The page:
AbstractPteridine reductase 1 (PTR1) is an NADPH dependent reductase that catalyzes the reduction of several pterins and folates. The gene encoding this enzyme was originally identified in Leishmania based on its ability to provide resistance to the drug methotrexate (MTX). The DNA and amino acid sequences are known, and overproducing strains of Escherichia coli are available. PTR1 has been previously shown to be required for the salvage of oxidized pteridines (folate, biopterin, and others). Since Leishmaniaare folate and pterin auxotrophes, PTR1 is a possible target for novel anti-folate drugs for the treatment of leishmaniasis. PTR1 catalyzes the transfer of hydride from NADPH to the 2-amino-4-oxo-pteridine ring system yielding 7, 8-dihydropteridines, and to the pteridine ring system of 7, 8-dihydropteridines yielding 5,6, 7, 8-tetrahydropteridines. PTR1 shows a pH dependent substrate specificity. At pH 4.6 the specific activity of PTR1 is highest with pterins, while at pH 6.0 the specific activity of PTR1 was highest with folates. The sequence of PTR1 is only 20-30% homologous to the sequences of members of the short chain dehydrogenase/reductase enzyme family. Although this is typical for members of this enzyme family, it does not allow for unambiguous classification in this family. In fact, when the DNA sequence of PTR1was first determined, PTR1 was classified as an aldoketo reductase. To classify PTR1 definitively, further biochemical characterization was required. To provide this information, the work described here was undertaken: (i) the stereochemical and kinetic course of PTR1 was determined; (ii) residues important in catalysis and ligand binding were identified; and (iii) conditions for the crystallization of PTR1 were developed. The stereochemistry of hydride transfer The use of [3H]-folate, showed that the ultimate product of PTR1 was 5, 6, 7, 8-tetrahydrofolate. 4R-[3H]-NADPH and 4S-[3H]-NADPH were synthesized enzymatically and used as the cofactor for the reduction of folate. PTR1 was coupled to thymidylate synthase (TS), and tritium from 4S-[3H]-NADPH was transferred to thymidylate. Therefore, the pro-S hydride of NADPH was transferred to the si face of dihydrofolate (DHF; see figure I-1). The transfer of the pro-Shydride indicates that PTR1 is a B-side dehydrogenase which is consistent with its membership in the short chain dehydrogenase (SDR) family. The kinetic mechanism of PTR1 When NADPH was varied at several fixed concentrations of folate (and vice-versa) V/K (Vmax/KM) showed a dependence upon concentration of the fixed substrate. This is consistent with a ternary complex mechanism, in contrast to a substituted enzyme mechanism that exhibits no dependence of V/K on fixed substrate. Product inhibition patterns using NADP+ and 5-deazatetrahydrofolate (5dTHF, a stable product analog) were consistent with an ordered ternary complex mechanism in which NADPH binds first and NADP+ dissociates last. However, an enzyme-DHF binary complex was detected by fluorescence. Isotope partitioning experiments showed that the enzyme-DHF binary complex was not catalytically competent whereas the enzyme-NADPH complex was. Measurement of the tritium isotope effect on V/K (T(V/K)) at high and low dihydrofolate confirmed that PTR1 proceeds via a steady state ordered mechanism. Rapid quench analysis showed that dihydrofolate was a transient intermediate during the reduction of folate to tetrahydrofolate and that folate reduction is biphasic. Catalytic Residues of PTR1 The amino acid sequences of dihydropteridine reductase and 3-α, 20-β, hydroxy steroid dehydrogenase were aligned to that of PTR1. Based on the results of the alignment, site directed mutagenesis was used to investigate the role of specific residues in the catalytic cycle of PTR1. Variant enzymes were screened based on their ability to rescue a dihydrofolate reductase (DHFR) deficient strain of E. coli. Selected PTR1 variants (some complementing and some non-complementing) were purified and further characterized. Tyrosine 193 of the wild type enzyme was found to be involved in the reduction of pteridines, but not in the reduction of 7, 8-dihydropteridines, and eliminated the substrate inhibition of 7, 8-dihydropteridines observed with the wild type enzyme. Both PTR1(K197Q) and PTR1(Y193F/K197Q) had decreased activity for all substrates and low affinity for NADPH. In contrast to the wild type enzyme, NADPH displayed substrate inhibition towards PTR1(K197Q). All PTR1(D180) variants that were purified were inactive except for PTR1(D180C), which showed 2.5% of wild type activity with DHF. The binary complexes of PTR1(D180A) and PTR1(D180S) with NADPH showed a decrease in affinity for folate. Based on the kinetic properties of the PTR1 variants, roles for Y193, K197, and D180 are proposed. In conjunction with D180, Y193 acts as a proton donor to N8 of folate. K197 forms hydrogen bonds with NADPH in the active site and lowers the pKaof Y193. D180 participates in the protonation of N8 of folate and N5 of DHF. Crystallization of PTR1 and PTR1-ligand complexes The crystallization of PTR1 from L. major and L. tarentolea as unliganded and as binary and ternary complexes was attempted. Several crystal forms were obtained including L. major PTR1-NADPH-MTX crystals that diffracted to ~ 3.2 Å resolution. It was not possible to collect a full data set of any of the crystals. At their current stage, none of the crystal forms is suitable for structural work.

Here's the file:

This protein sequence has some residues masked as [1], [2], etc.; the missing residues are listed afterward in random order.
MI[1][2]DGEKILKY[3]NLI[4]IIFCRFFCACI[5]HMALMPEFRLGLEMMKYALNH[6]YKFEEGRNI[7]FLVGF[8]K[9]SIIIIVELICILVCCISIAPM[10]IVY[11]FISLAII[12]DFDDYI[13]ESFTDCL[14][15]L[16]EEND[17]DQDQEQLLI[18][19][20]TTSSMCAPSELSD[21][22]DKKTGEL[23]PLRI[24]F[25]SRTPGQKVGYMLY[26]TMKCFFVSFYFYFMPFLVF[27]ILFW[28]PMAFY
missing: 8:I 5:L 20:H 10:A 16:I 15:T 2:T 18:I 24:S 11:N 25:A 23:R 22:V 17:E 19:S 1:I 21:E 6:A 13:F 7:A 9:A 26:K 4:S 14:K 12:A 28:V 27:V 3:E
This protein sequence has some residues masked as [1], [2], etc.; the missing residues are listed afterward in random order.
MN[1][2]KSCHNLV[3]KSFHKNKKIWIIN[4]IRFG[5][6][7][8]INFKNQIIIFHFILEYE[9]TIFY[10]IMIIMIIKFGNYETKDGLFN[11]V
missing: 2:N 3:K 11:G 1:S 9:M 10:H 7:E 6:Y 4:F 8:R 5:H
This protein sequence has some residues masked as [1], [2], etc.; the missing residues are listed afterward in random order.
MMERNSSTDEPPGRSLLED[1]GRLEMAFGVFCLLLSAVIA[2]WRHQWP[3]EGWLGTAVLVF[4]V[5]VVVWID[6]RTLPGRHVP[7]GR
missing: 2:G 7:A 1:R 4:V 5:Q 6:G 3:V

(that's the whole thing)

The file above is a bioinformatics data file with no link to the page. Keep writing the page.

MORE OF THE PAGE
Permanent Link to this Itemhttp://hdl.handle.net/20.500.14038/31779